From “geeks” I get the eye. “Oh, that one again – AI is so good, it is soooo muuuuccchhhh beeedddaaa” (or are they saying “beta”?) ” than any human … we should eliminate the human error instead”.

    From normal people I get “wait, what, those results AREN’T CHECKED by humans?”

    It seems like there is a LOT of public education AND discussion needed. Still needed. Sigh. As if THAT would ever happen.

    1. Used correctly AI probably is better than a human, 100% of its maximum performance possibility every day all day. The downside is trying to use them on a less than constrained world – on your production line scenario the variation is so tightly controlled the AI is only presented with rather predictable inputs so won’t get it wrong much if at all while doing a job soo tedious a human would probably be loosing concentration…

      That is however the big problem AI – they are not as smart as even the stupidest human, so can’t deal with unexpected variables at all well – they won’t even realise its an unexpected event and thus have lower confidence in their result to bring an expert (human) into the loop – something this case really shows up, it looks like a number plate, its on the road, but a human would immediately know its not, its moving in the wrong way, its far too small and shaped incorrectly..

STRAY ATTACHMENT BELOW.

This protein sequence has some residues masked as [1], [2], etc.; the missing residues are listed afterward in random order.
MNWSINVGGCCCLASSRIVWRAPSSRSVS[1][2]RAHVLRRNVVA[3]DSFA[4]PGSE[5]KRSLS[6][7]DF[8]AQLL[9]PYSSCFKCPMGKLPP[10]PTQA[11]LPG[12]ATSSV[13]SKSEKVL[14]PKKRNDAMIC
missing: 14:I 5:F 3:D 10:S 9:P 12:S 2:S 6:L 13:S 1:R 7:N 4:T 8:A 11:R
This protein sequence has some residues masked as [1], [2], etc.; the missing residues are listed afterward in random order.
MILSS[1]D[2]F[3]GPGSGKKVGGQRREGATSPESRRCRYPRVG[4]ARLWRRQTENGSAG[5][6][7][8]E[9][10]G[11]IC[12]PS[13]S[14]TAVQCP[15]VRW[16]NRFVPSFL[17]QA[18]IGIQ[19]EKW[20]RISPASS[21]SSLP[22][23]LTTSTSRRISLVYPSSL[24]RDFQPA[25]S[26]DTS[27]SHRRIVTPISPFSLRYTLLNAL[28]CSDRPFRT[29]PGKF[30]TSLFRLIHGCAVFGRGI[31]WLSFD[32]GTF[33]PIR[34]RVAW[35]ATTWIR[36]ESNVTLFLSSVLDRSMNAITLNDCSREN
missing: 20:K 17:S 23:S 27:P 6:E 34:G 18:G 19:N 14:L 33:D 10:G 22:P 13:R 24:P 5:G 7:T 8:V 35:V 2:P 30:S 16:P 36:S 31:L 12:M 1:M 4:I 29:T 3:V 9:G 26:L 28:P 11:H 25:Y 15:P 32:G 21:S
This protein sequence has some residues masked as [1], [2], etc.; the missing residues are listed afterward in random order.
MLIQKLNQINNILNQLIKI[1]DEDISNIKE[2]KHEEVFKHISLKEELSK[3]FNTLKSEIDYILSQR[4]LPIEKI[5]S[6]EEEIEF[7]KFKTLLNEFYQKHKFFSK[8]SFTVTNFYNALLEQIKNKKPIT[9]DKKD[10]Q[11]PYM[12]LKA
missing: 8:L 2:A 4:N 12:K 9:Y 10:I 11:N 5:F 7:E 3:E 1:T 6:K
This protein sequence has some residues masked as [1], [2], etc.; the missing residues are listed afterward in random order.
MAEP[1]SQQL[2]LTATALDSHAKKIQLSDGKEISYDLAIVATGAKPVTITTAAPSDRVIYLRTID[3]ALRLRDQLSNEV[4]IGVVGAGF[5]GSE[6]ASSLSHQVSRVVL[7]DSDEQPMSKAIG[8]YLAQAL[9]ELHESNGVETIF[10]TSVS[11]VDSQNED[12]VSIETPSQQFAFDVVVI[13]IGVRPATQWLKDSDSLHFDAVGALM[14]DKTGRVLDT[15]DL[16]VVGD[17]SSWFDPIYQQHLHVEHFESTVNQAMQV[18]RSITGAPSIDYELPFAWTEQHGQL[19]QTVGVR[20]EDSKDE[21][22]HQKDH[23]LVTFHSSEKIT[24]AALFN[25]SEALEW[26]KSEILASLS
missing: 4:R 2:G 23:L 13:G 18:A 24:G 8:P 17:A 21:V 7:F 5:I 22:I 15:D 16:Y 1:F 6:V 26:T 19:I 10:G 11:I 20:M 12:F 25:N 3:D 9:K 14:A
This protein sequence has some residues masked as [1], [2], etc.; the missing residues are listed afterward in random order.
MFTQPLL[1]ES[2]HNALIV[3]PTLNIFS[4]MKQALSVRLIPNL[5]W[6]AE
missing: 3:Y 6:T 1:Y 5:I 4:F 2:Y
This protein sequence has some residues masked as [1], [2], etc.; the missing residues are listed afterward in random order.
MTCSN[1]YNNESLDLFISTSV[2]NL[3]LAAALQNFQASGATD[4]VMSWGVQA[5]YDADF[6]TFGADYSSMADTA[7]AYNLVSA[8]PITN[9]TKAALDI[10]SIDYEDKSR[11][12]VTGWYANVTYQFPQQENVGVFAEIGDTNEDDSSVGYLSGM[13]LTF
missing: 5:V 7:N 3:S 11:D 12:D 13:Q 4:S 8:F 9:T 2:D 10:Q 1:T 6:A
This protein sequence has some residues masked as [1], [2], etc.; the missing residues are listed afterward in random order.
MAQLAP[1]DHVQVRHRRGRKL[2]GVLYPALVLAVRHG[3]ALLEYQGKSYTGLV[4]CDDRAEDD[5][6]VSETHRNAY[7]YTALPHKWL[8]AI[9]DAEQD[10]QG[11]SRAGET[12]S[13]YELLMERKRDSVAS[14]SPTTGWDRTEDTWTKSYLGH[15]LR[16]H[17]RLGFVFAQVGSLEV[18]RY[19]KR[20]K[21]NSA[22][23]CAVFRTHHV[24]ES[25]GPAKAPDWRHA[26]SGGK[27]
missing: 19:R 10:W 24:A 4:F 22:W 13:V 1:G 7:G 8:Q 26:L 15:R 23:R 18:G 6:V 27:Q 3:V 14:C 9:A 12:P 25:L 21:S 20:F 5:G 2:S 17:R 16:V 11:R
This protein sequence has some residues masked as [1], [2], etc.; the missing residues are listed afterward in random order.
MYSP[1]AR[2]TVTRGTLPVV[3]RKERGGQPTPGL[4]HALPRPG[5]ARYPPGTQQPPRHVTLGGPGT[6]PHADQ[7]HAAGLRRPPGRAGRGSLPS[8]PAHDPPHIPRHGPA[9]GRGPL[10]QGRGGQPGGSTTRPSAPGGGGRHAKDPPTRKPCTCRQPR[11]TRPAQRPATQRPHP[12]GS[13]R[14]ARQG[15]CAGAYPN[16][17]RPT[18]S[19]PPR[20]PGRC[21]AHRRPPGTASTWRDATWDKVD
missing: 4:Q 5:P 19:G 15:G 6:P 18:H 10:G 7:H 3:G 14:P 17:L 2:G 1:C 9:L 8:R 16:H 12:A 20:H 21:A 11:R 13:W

This is something the AI can do – very good object detection with the right training set, but it needs the right training set – its got to be looking for more than just a number plate, so in this case probably wouldn’t trigger if it was also requiring the number it knows should be a Car/Motorbike/Van etc to look like one – could even flag up stolen plates potentially. But even then it will still see something similar as a high probability match, as its making decisions based on its training data, and the people who put that together will fail to account for something, because no human will think of everything that will trip the AI up if its not trained – so in the case of numberplate and car it might trigger on a toy car for instance – its got a number plate sticker, looks like a car the fact the scale is all wrong wasn’t something it considered – these odd edge cases are too obvious to us or to out of the ordinary to consider adding to the training data.